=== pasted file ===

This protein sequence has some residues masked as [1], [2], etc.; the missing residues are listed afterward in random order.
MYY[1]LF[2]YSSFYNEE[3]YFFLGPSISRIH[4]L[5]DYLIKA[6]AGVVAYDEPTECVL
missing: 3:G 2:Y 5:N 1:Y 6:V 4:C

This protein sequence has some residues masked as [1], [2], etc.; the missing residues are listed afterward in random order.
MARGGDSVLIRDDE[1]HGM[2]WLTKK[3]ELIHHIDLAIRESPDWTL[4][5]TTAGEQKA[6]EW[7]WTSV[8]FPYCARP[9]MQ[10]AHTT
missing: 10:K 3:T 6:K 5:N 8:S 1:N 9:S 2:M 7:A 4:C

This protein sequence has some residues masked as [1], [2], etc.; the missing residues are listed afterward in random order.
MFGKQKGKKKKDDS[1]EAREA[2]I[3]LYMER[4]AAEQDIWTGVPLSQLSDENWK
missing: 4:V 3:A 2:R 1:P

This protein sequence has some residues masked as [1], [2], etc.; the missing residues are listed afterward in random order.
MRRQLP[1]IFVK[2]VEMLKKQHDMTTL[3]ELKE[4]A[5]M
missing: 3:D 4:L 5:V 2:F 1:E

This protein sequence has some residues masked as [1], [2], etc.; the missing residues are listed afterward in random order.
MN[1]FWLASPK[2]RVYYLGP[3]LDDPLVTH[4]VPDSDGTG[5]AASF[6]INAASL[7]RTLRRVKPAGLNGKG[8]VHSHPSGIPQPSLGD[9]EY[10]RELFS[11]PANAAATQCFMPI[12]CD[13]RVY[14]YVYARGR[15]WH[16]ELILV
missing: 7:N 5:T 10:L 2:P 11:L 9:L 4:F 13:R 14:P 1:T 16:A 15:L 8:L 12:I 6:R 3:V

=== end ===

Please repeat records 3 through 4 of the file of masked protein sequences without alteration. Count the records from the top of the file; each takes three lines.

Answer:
This protein sequence has some residues masked as [1], [2], etc.; the missing residues are listed afterward in random order.
MFGKQKGKKKKDDS[1]EAREA[2]I[3]LYMER[4]AAEQDIWTGVPLSQLSDENWK
missing: 4:V 3:A 2:R 1:P

This protein sequence has some residues masked as [1], [2], etc.; the missing residues are listed afterward in random order.
MRRQLP[1]IFVK[2]VEMLKKQHDMTTL[3]ELKE[4]A[5]M
missing: 3:D 4:L 5:V 2:F 1:E